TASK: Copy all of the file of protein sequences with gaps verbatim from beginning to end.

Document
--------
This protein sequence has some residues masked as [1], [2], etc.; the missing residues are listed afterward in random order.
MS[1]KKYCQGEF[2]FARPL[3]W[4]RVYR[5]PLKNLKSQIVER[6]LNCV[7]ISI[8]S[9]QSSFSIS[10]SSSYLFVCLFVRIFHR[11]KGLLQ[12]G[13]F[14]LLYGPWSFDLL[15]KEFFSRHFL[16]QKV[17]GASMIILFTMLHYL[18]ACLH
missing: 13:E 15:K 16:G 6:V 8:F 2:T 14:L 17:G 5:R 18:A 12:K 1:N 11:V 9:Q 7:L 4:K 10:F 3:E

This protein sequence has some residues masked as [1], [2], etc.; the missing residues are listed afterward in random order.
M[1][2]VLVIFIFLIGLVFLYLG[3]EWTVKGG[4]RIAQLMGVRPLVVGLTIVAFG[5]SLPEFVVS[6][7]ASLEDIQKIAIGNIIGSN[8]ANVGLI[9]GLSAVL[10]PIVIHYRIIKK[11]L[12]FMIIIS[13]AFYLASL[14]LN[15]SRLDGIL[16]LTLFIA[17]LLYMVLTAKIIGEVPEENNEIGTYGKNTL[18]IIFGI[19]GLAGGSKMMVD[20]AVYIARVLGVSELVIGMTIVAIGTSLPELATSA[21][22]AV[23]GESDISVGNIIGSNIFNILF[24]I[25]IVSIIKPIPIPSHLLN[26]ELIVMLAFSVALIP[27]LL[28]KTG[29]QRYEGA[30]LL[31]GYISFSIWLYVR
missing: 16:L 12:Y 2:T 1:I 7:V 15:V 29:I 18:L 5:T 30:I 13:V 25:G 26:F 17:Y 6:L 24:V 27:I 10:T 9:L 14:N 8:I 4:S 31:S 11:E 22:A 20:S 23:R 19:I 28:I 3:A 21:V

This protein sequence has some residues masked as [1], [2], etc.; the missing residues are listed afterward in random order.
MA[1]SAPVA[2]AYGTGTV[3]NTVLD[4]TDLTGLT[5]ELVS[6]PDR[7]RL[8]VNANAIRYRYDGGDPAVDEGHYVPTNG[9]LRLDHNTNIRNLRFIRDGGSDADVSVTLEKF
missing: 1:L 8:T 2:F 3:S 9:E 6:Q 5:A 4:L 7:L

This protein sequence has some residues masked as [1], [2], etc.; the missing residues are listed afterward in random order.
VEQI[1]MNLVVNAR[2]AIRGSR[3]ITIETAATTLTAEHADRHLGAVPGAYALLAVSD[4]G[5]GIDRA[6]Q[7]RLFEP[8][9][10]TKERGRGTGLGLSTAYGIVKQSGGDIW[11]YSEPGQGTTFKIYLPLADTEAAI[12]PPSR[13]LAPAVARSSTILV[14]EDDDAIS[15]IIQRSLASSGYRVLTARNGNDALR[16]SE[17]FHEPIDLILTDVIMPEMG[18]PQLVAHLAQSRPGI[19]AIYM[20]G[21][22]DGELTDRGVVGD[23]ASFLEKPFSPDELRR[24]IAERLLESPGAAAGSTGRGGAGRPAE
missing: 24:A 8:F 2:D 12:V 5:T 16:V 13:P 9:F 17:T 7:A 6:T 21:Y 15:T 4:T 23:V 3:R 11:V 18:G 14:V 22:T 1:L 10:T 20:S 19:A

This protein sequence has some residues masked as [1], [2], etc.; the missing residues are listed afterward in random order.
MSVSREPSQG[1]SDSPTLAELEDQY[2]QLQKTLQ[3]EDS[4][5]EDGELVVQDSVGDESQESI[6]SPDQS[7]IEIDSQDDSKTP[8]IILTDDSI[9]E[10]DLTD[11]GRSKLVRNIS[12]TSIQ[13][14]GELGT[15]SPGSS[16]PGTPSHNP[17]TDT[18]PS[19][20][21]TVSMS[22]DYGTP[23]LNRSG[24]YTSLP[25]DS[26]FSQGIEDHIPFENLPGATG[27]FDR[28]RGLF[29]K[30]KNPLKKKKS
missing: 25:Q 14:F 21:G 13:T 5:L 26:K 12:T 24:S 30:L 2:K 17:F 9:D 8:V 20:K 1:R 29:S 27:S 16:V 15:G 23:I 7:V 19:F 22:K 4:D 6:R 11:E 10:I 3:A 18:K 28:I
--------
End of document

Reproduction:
This protein sequence has some residues masked as [1], [2], etc.; the missing residues are listed afterward in random order.
MS[1]KKYCQGEF[2]FARPL[3]W[4]RVYR[5]PLKNLKSQIVER[6]LNCV[7]ISI[8]S[9]QSSFSIS[10]SSSYLFVCLFVRIFHR[11]KGLLQ[12]G[13]F[14]LLYGPWSFDLL[15]KEFFSRHFL[16]QKV[17]GASMIILFTMLHYL[18]ACLH
missing: 13:E 15:K 16:G 6:V 8:F 2:T 14:L 17:G 5:R 18:A 12:K 1:N 11:V 9:Q 7:L 4:K 10:F 3:E

This protein sequence has some residues masked as [1], [2], etc.; the missing residues are listed afterward in random order.
M[1][2]VLVIFIFLIGLVFLYLG[3]EWTVKGG[4]RIAQLMGVRPLVVGLTIVAFG[5]SLPEFVVS[6][7]ASLEDIQKIAIGNIIGSN[8]ANVGLI[9]GLSAVL[10]PIVIHYRIIKK[11]L[12]FMIIIS[13]AFYLASL[14]LN[15]SRLDGIL[16]LTLFIA[17]LLYMVLTAKIIGEVPEENNEIGTYGKNTL[18]IIFGI[19]GLAGGSKMMVD[20]AVYIARVLGVSELVIGMTIVAIGTSLPELATSA[21][22]AV[23]GESDISVGNIIGSNIFNILF[24]I[25]IVSIIKPIPIPSHLLN[26]ELIVMLAFSVALIP[27]LL[28]KTG[29]QRYEGA[30]LL[31]GYISFSIWLYVR
missing: 16:L 12:Y 2:T 1:I 7:V 15:V 29:I 18:L 5:T 30:I 13:V 25:G 26:F 17:Y 6:L 24:V 27:I 10:T 9:L 14:N 8:I 4:S 31:S 11:E 22:A 20:S 23:R 19:I 28:I 3:A 21:V

This protein sequence has some residues masked as [1], [2], etc.; the missing residues are listed afterward in random order.
MA[1]SAPVA[2]AYGTGTV[3]NTVLD[4]TDLTGLT[5]ELVS[6]PDR[7]RL[8]VNANAIRYRYDGGDPAVDEGHYVPTNG[9]LRLDHNTNIRNLRFIRDGGSDADVSVTLEKF
missing: 1:L 8:T 2:F 3:S 9:E 6:Q 5:A 4:L 7:L

This protein sequence has some residues masked as [1], [2], etc.; the missing residues are listed afterward in random order.
VEQI[1]MNLVVNAR[2]AIRGSR[3]ITIETAATTLTAEHADRHLGAVPGAYALLAVSD[4]G[5]GIDRA[6]Q[7]RLFEP[8][9][10]TKERGRGTGLGLSTAYGIVKQSGGDIW[11]YSEPGQGTTFKIYLPLADTEAAI[12]PPSR[13]LAPAVARSSTILV[14]EDDDAIS[15]IIQRSLASSGYRVLTARNGNDALR[16]SE[17]FHEPIDLILTDVIMPEMG[18]PQLVAHLAQSRPGI[19]AIYM[20]G[21][22]DGELTDRGVVGD[23]ASFLEKPFSPDELRR[24]IAERLLESPGAAAGSTGRGGAGRPAE
missing: 24:A 8:F 2:D 12:V 5:T 16:V 13:P 9:F 17:T 7:A 6:T 21:Y 15:T 4:T 23:V 3:R 11:V 18:G 14:V 22:T 1:L 10:T 20:S 19:A

This protein sequence has some residues masked as [1], [2], etc.; the missing residues are listed afterward in random order.
MSVSREPSQG[1]SDSPTLAELEDQY[2]QLQKTLQ[3]EDS[4][5]EDGELVVQDSVGDESQESI[6]SPDQS[7]IEIDSQDDSKTP[8]IILTDDSI[9]E[10]DLTD[11]GRSKLVRNIS[12]TSIQ[13][14]GELGT[15]SPGSS[16]PGTPSHNP[17]TDT[18]PS[19][20][21]TVSMS[22]DYGTP[23]LNRSG[24]YTSLP[25]DS[26]FSQGIEDHIPFENLPGATG[27]FDR[28]RGLF[29]K[30]KNPLKKKKS
missing: 25:Q 14:F 21:G 13:T 5:L 26:K 12:T 24:S 30:L 2:K 17:F 9:D 8:V 20:K 1:R 29:S 27:S 16:V 15:G 23:I 7:V 19:F 22:K 4:D 6:R 11:E 10:I 3:A 18:K 28:I